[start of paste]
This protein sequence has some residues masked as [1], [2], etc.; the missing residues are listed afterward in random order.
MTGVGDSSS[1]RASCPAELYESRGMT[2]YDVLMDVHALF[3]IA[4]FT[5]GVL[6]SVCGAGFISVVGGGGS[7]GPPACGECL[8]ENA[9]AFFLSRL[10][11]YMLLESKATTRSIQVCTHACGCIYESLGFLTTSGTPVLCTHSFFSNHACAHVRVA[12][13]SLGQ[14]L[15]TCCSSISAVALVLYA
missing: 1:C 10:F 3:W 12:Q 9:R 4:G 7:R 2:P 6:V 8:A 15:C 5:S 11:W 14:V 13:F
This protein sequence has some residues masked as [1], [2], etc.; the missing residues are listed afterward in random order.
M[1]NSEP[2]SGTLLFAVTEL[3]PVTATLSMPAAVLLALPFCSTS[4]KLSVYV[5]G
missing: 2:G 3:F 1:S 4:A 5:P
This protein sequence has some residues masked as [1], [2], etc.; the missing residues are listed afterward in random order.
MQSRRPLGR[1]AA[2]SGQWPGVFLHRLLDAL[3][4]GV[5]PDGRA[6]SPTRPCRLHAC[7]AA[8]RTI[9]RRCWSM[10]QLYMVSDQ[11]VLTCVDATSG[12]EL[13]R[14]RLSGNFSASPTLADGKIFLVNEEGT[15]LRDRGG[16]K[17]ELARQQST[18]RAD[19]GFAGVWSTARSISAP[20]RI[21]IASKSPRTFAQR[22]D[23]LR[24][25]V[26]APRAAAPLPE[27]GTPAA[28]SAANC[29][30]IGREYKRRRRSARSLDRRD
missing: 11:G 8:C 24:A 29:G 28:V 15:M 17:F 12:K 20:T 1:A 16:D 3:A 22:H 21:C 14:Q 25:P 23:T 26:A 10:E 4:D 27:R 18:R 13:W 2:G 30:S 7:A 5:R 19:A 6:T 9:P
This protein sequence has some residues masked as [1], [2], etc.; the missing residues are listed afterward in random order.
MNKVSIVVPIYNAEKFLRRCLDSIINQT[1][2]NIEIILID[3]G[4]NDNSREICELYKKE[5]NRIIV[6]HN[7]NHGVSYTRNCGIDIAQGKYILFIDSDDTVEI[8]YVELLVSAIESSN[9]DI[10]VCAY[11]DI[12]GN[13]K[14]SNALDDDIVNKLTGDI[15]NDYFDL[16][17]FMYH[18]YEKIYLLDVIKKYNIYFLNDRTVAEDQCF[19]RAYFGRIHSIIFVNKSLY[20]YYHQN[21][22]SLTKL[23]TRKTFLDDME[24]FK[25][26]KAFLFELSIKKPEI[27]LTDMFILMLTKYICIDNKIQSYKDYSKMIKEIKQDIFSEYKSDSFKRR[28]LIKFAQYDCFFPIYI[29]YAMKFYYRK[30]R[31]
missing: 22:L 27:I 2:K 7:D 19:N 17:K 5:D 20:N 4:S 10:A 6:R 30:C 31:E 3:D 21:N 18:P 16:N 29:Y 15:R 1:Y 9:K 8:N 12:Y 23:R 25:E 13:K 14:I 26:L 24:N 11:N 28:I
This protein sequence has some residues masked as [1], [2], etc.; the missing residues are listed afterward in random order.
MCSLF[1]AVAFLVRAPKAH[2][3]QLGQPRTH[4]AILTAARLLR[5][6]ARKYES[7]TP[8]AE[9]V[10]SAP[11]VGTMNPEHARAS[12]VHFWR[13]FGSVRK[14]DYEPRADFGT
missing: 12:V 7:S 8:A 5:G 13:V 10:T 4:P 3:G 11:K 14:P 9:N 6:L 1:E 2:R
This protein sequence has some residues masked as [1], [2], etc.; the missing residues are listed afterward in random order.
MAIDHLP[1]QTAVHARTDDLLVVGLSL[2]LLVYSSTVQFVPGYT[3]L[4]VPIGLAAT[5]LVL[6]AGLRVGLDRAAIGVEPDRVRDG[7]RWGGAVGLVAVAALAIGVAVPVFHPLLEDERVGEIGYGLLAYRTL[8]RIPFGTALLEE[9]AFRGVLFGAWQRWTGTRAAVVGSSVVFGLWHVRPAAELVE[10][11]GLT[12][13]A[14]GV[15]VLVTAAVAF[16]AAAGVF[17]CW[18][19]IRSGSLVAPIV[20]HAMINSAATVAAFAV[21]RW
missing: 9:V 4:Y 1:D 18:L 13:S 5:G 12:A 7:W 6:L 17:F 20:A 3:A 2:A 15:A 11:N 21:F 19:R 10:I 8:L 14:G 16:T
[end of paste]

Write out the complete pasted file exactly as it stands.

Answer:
This protein sequence has some residues masked as [1], [2], etc.; the missing residues are listed afterward in random order.
MTGVGDSSS[1]RASCPAELYESRGMT[2]YDVLMDVHALF[3]IA[4]FT[5]GVL[6]SVCGAGFISVVGGGGS[7]GPPACGECL[8]ENA[9]AFFLSRL[10][11]YMLLESKATTRSIQVCTHACGCIYESLGFLTTSGTPVLCTHSFFSNHACAHVRVA[12][13]SLGQ[14]L[15]TCCSSISAVALVLYA
missing: 1:C 10:F 3:W 12:Q 9:R 4:G 7:R 2:P 6:V 8:A 15:C 5:S 11:W 14:V 13:F
This protein sequence has some residues masked as [1], [2], etc.; the missing residues are listed afterward in random order.
M[1]NSEP[2]SGTLLFAVTEL[3]PVTATLSMPAAVLLALPFCSTS[4]KLSVYV[5]G
missing: 2:G 3:F 1:S 4:A 5:P
This protein sequence has some residues masked as [1], [2], etc.; the missing residues are listed afterward in random order.
MQSRRPLGR[1]AA[2]SGQWPGVFLHRLLDAL[3][4]GV[5]PDGRA[6]SPTRPCRLHAC[7]AA[8]RTI[9]RRCWSM[10]QLYMVSDQ[11]VLTCVDATSG[12]EL[13]R[14]RLSGNFSASPTLADGKIFLVNEEGT[15]LRDRGG[16]K[17]ELARQQST[18]RAD[19]GFAGVWSTARSISAP[20]RI[21]IASKSPRTFAQR[22]D[23]LR[24][25]V[26]APRAAAPLPE[27]GTPAA[28]SAANC[29][30]IGREYKRRRRSARSLDRRD
missing: 11:G 8:C 24:A 29:G 28:V 15:M 17:F 12:K 20:T 1:A 16:D 3:A 22:H 21:C 14:Q 25:P 23:T 26:A 10:E 4:D 27:R 18:R 13:W 2:G 30:S 7:A 5:R 19:A 6:T 9:P
This protein sequence has some residues masked as [1], [2], etc.; the missing residues are listed afterward in random order.
MNKVSIVVPIYNAEKFLRRCLDSIINQT[1][2]NIEIILID[3]G[4]NDNSREICELYKKE[5]NRIIV[6]HN[7]NHGVSYTRNCGIDIAQGKYILFIDSDDTVEI[8]YVELLVSAIESSN[9]DI[10]VCAY[11]DI[12]GN[13]K[14]SNALDDDIVNKLTGDI[15]NDYFDL[16][17]FMYH[18]YEKIYLLDVIKKYNIYFLNDRTVAEDQCF[19]RAYFGRIHSIIFVNKSLY[20]YYHQN[21][22]SLTKL[23]TRKTFLDDME[24]FK[25][26]KAFLFELSIKKPEI[27]LTDMFILMLTKYICIDNKIQSYKDYSKMIKEIKQDIFSEYKSDSFKRR[28]LIKFAQYDCFFPIYI[29]YAMKFYYRK[30]R[31]
missing: 22:L 27:I 2:K 7:D 19:N 17:K 5:D 20:N 4:S 10:A 6:R 30:C 31:E 3:D 21:N 18:P 16:N 29:Y 15:R 1:Y 9:K 8:N 12:Y 23:R 25:E 13:K 14:I 26:L 24:N 11:N 28:I
This protein sequence has some residues masked as [1], [2], etc.; the missing residues are listed afterward in random order.
MCSLF[1]AVAFLVRAPKAH[2][3]QLGQPRTH[4]AILTAARLLR[5][6]ARKYES[7]TP[8]AE[9]V[10]SAP[11]VGTMNPEHARAS[12]VHFWR[13]FGSVRK[14]DYEPRADFGT
missing: 12:V 7:S 8:A 5:G 13:V 10:T 4:P 3:G 11:K 14:P 9:N 6:L 1:E 2:R
This protein sequence has some residues masked as [1], [2], etc.; the missing residues are listed afterward in random order.
MAIDHLP[1]QTAVHARTDDLLVVGLSL[2]LLVYSSTVQFVPGYT[3]L[4]VPIGLAAT[5]LVL[6]AGLRVGLDRAAIGVEPDRVRDG[7]RWGGAVGLVAVAALAIGVAVPVFHPLLEDERVGEIGYGLLAYRTL[8]RIPFGTALLEE[9]AFRGVLFGAWQRWTGTRAAVVGSSVVFGLWHVRPAAELVE[10][11]GLT[12][13]A[14]GV[15]VLVTAAVAF[16]AAAGVF[17]CW[18][19]IRSGSLVAPIV[20]HAMINSAATVAAFAV[21]RW
missing: 9:V 4:Y 1:D 18:L 13:S 5:G 12:A 7:W 6:L 17:F 20:A 3:A 2:A 15:A 11:N 21:F 19:R 10:I 8:L 14:G 16:T